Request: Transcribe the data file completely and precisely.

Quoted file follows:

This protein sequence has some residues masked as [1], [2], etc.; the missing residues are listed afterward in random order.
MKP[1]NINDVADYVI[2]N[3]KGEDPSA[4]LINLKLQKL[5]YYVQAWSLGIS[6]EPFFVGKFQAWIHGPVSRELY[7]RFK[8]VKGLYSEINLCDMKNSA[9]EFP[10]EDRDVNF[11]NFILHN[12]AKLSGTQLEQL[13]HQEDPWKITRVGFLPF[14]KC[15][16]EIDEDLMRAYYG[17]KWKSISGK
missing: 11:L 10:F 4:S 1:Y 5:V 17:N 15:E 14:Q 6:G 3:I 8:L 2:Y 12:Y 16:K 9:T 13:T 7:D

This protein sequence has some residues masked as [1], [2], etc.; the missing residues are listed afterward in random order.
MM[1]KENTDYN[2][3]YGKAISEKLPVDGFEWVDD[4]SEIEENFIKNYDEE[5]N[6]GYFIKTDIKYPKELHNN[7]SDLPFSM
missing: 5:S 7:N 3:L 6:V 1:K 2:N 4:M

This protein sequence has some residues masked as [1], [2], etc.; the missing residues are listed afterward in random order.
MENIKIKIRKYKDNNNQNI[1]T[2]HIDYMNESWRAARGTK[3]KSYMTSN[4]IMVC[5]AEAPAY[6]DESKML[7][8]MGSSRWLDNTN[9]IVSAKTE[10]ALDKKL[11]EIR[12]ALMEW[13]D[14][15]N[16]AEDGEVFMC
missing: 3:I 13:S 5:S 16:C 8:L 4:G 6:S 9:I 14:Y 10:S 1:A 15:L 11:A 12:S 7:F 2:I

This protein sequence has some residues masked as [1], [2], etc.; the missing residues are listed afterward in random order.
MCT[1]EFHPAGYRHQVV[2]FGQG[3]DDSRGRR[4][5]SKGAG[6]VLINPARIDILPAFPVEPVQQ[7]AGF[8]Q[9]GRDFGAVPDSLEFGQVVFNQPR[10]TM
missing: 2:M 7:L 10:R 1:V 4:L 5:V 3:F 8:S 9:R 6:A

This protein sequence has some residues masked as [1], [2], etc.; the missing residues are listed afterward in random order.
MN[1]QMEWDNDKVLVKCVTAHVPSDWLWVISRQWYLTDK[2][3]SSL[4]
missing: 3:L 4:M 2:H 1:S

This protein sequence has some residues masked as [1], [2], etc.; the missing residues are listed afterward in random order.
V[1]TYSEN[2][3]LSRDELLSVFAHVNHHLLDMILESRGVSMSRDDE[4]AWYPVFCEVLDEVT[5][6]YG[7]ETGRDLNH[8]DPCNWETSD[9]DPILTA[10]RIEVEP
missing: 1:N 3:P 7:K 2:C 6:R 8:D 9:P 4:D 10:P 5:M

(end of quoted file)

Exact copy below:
This protein sequence has some residues masked as [1], [2], etc.; the missing residues are listed afterward in random order.
MKP[1]NINDVADYVI[2]N[3]KGEDPSA[4]LINLKLQKL[5]YYVQAWSLGIS[6]EPFFVGKFQAWIHGPVSRELY[7]RFK[8]VKGLYSEINLCDMKNSA[9]EFP[10]EDRDVNF[11]NFILHN[12]AKLSGTQLEQL[13]HQEDPWKITRVGFLPF[14]KC[15][16]EIDEDLMRAYYG[17]KWKSISGK
missing: 11:L 10:F 4:S 1:Y 5:V 17:N 15:E 14:Q 6:G 3:I 8:L 2:Y 12:Y 16:K 9:T 13:T 7:D

This protein sequence has some residues masked as [1], [2], etc.; the missing residues are listed afterward in random order.
MM[1]KENTDYN[2][3]YGKAISEKLPVDGFEWVDD[4]SEIEENFIKNYDEE[5]N[6]GYFIKTDIKYPKELHNN[7]SDLPFSM
missing: 5:S 7:N 3:L 6:V 1:K 2:N 4:M

This protein sequence has some residues masked as [1], [2], etc.; the missing residues are listed afterward in random order.
MENIKIKIRKYKDNNNQNI[1]T[2]HIDYMNESWRAARGTK[3]KSYMTSN[4]IMVC[5]AEAPAY[6]DESKML[7][8]MGSSRWLDNTN[9]IVSAKTE[10]ALDKKL[11]EIR[12]ALMEW[13]D[14][15]N[16]AEDGEVFMC
missing: 3:I 13:S 5:S 16:C 8:L 4:G 6:S 9:I 14:Y 10:S 1:A 15:L 11:A 12:S 7:F 2:I

This protein sequence has some residues masked as [1], [2], etc.; the missing residues are listed afterward in random order.
MCT[1]EFHPAGYRHQVV[2]FGQG[3]DDSRGRR[4][5]SKGAG[6]VLINPARIDILPAFPVEPVQQ[7]AGF[8]Q[9]GRDFGAVPDSLEFGQVVFNQPR[10]TM
missing: 2:M 7:L 10:R 1:V 4:L 5:V 3:F 8:S 9:R 6:A

This protein sequence has some residues masked as [1], [2], etc.; the missing residues are listed afterward in random order.
MN[1]QMEWDNDKVLVKCVTAHVPSDWLWVISRQWYLTDK[2][3]SSL[4]
missing: 3:L 4:M 2:H 1:S

This protein sequence has some residues masked as [1], [2], etc.; the missing residues are listed afterward in random order.
V[1]TYSEN[2][3]LSRDELLSVFAHVNHHLLDMILESRGVSMSRDDE[4]AWYPVFCEVLDEVT[5][6]YG[7]ETGRDLNH[8]DPCNWETSD[9]DPILTA[10]RIEVEP
missing: 1:N 3:P 7:K 2:C 6:R 8:D 9:P 4:D 10:P 5:M